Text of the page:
There are some who will say that Jesus’ birth is pure legend. They will bring up the fact that the Roman God Mercury was born of the virgin Maia and the God Jupiter, or that Krishna was immaculately conceived of Devaka, or that Horus was born of the Goddess Isis in the same way.
Does it worry you?
It shouldn’t for two reasons. First, when people say that Our Lord’s birth of the virgin Mary is pure myth, then they assume that a virgin birth must be always be myth. It’s like saying, “this bird hidden in the box is a swan and all swans are white, so this bird must be white.” That might be true if your experience of swans is that they are all white, but the fact is, whether you know it or not, there are such things as black swans. Just because other religions have myths of virgin births, doesn’t mean that the virgin birth of Our Lord is a myth.
Second, the virgin birth of Our Lord is unlike any of the myths with which the enemies of our Faith like to beat us. In this case, there are eye-witnesses, shepherds, Magi, St Joseph, even Our Lady herself. We have their testimony wrapped up in our Holy Scripture not just as a religious text but as History. These bear witness of the truth even though it might damage their reputations.
Is it possible to be a Christian and not believe in the Virgin Birth? Again, this depends on whether such a person is suffering from a Holy Doubt which seeks God, or that pernicious doubt that refuses to believe and tries to supply evidence contrary to the facts.
The Church believes that Our Lord was born of the Virgin Mary and says so in all three creeds. The Church regards it as a fact and seeks to help Christians to affirm those facts.
Yet, we can’t make you believe and nor should we. When the Church has tried to enforce belief on people, the results have been shocking and far from charitable. People need to be free to believe, even if they do not believe the teaching of the Church. The understanding of the Church is clear: the virgin birth is evidence of Jesus’ Divinity; if He had an earthly father, there would be no reason for us to believe that He was the Son of God.”
Yet, the Virgin Birth is more than just a dogma and a teaching, it is an invitation to us.
In God and Mary we have a relationship like none other. We are presented with a faithful God and a faithful Human bringing to birth God the Son. We see a God who cares about the human family and seeks to enter into the human family Himself so that we might enter into the Divine Family with Him. The Human family is a unit which should be unbreakable: mother-father-child. Nothing from outside can enter into that relationship without the consent of all three. Whether children are born or adopted, they enter into a relationship of what should be consent, love, and intimacy.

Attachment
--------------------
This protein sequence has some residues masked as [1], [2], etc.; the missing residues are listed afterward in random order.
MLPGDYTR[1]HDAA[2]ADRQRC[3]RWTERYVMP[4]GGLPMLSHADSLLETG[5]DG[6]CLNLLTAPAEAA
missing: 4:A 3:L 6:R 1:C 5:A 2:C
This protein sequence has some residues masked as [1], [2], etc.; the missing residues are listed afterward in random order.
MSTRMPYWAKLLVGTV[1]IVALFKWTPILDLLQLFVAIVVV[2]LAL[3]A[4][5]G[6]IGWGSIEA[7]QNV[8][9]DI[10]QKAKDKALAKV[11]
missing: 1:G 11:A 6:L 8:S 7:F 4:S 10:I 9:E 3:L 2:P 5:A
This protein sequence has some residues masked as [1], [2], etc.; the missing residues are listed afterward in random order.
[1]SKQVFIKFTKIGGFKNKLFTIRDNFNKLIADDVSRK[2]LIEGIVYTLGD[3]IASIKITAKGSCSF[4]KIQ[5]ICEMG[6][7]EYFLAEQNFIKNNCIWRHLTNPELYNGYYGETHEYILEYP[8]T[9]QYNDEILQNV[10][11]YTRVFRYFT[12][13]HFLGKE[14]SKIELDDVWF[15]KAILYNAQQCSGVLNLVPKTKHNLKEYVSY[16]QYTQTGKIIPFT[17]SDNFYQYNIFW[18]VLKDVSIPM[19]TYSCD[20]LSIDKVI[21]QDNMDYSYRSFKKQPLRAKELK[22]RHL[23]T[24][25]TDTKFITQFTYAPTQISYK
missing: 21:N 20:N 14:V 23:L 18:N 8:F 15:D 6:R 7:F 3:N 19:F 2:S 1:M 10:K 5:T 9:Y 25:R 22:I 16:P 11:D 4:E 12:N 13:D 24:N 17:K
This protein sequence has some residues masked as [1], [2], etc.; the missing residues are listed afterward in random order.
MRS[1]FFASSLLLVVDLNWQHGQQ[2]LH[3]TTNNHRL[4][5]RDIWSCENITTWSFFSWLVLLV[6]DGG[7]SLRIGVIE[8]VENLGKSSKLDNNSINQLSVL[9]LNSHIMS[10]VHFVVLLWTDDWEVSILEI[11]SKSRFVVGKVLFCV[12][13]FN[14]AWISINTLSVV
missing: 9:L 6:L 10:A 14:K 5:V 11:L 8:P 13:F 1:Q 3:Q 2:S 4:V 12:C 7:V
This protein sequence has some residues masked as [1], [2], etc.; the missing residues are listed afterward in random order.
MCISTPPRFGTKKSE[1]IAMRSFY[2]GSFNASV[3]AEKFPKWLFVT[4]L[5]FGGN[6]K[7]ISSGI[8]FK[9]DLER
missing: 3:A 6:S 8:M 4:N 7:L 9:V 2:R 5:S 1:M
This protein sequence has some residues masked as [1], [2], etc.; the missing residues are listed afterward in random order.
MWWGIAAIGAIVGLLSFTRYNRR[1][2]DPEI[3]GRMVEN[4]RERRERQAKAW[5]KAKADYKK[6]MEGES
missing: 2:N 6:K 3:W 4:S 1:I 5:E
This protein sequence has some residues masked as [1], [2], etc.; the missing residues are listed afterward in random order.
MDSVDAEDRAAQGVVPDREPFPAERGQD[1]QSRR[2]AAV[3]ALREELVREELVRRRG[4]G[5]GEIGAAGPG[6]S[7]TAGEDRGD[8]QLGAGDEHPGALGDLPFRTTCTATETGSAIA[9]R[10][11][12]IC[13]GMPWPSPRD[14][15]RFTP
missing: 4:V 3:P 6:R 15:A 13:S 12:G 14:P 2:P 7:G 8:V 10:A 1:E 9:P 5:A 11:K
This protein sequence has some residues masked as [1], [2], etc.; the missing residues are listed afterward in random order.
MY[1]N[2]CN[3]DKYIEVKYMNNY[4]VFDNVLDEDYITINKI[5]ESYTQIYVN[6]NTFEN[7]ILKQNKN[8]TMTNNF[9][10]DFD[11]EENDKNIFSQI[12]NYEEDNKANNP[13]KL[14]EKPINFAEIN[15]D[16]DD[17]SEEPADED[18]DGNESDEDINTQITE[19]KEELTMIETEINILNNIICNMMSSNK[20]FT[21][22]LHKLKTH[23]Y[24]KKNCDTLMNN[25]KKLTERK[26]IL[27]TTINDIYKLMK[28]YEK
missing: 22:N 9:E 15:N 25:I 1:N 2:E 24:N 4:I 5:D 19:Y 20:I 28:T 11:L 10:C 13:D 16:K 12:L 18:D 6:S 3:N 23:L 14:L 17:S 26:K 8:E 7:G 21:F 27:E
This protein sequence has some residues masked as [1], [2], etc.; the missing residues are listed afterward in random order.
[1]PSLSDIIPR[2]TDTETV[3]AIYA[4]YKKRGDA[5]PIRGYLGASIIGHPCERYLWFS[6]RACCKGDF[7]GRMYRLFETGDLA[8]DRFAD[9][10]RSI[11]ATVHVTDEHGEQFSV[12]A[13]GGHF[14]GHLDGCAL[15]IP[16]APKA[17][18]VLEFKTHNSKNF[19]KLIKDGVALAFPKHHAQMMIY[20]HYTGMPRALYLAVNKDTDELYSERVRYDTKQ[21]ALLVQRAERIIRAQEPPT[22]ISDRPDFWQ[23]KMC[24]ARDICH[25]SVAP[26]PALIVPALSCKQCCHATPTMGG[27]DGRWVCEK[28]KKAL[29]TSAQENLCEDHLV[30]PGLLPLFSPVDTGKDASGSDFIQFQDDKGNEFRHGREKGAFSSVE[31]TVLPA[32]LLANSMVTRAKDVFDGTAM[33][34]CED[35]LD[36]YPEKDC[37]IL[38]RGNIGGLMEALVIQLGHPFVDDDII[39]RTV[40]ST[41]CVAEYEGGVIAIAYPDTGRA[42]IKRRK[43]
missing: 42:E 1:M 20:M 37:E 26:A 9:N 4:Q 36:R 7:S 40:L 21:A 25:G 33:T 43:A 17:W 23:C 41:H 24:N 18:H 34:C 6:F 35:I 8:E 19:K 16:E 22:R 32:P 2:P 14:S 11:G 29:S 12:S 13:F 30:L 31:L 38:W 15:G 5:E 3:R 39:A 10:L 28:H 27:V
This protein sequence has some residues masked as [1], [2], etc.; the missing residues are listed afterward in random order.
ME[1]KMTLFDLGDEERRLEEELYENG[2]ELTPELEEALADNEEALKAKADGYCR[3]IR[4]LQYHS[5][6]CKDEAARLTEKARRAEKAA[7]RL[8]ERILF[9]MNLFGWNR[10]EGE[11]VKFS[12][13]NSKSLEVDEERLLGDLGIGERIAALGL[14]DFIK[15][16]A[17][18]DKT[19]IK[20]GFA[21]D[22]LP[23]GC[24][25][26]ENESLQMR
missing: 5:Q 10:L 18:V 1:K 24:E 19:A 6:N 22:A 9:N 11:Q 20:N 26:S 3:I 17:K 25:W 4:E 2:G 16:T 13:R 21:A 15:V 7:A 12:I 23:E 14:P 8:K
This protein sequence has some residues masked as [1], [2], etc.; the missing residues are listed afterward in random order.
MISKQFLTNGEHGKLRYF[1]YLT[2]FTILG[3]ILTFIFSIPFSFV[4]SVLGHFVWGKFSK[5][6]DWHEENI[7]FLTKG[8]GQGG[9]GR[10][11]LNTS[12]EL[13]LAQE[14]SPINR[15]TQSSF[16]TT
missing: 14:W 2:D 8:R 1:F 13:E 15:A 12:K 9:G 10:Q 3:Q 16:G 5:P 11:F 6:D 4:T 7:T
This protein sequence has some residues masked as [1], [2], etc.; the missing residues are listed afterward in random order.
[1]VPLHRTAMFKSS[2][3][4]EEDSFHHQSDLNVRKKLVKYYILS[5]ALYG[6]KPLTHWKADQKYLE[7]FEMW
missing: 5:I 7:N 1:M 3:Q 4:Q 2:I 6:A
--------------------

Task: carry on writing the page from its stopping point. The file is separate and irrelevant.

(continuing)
We enter into the family of Father-Son-Spirit through Father-Mary-Jesus by adoption and by everyone’s consent. This is the invitation that God the Father offers us when He makes Mary the Mother of God and Jesus our brother. If God were not Jesus’ father, this would not be possible.
Behold! A Virgin shall conceive and bear a son, and shall call His name Emmanuel – God with us!

Sunday, December 16, 2018

Compromising the Commandments?

Sermon for the Third Sunday in Advent (Mattins)

“That which you hate to be done to you, do not do to another.”

Do you agree with that?

Of course you do. Our Lord Jesus commands it, does He not?

What about this?

“My command is thus, that ye shall return all violence and hatred with peacefulness and love, for my Law is love unto all things. Only through love shall ye have peace; yea and verily, only peace and love will cure the world, and subdue all evil.”

That seems right in context, doesn’t it? But there’s something a bit off with the phrasing, isn’t there?

In fact neither is a quote from Holy Scripture. The first was taken from an Ancient Egyptian Papyrus.

The second comes from a Wiccan book.

You’re shocked, aren’t you? And you should be. But why?


We know the Ancient Egyptians and the Wiccan religions to be “false religions”. Both are pagan and deny the Truth that Jesus Christ is God and Lord, the He is God Incarnate, born of the Blessed Virgin, was crucified and rose again from the Dead on our behalf. Yet, these pagan religions contain true statements of morality.  God’s command is that we love our neighbour as ourselves.

However, bring in that first commandment, “Thou shalt love the Lord thy God with all thy heart, and with all thy soul, and with all thy mind,” and other religions might start to struggle. Some, like the Buddhists, will deny the existence of a personal deity. Yet, others might interpret “God” as Ra, Allah, Gaia, or “The Universe.” If we are to be true to this first, most important commandment, then just loving our neighbour as ourselves is not enough. To be a Christian, we must keep both commandments because Our Lord Jesus says so.

This means we need to know Who the Lord our God is.

Who is the Lord our God?


You can hear some people in this day and age saying things like, “Oh it doesn’t matter. Some people call Him Allah, others call Him Jupiter. Still others think He is she and call her Gaia. It’s just different names for the same God.”


Big fat no!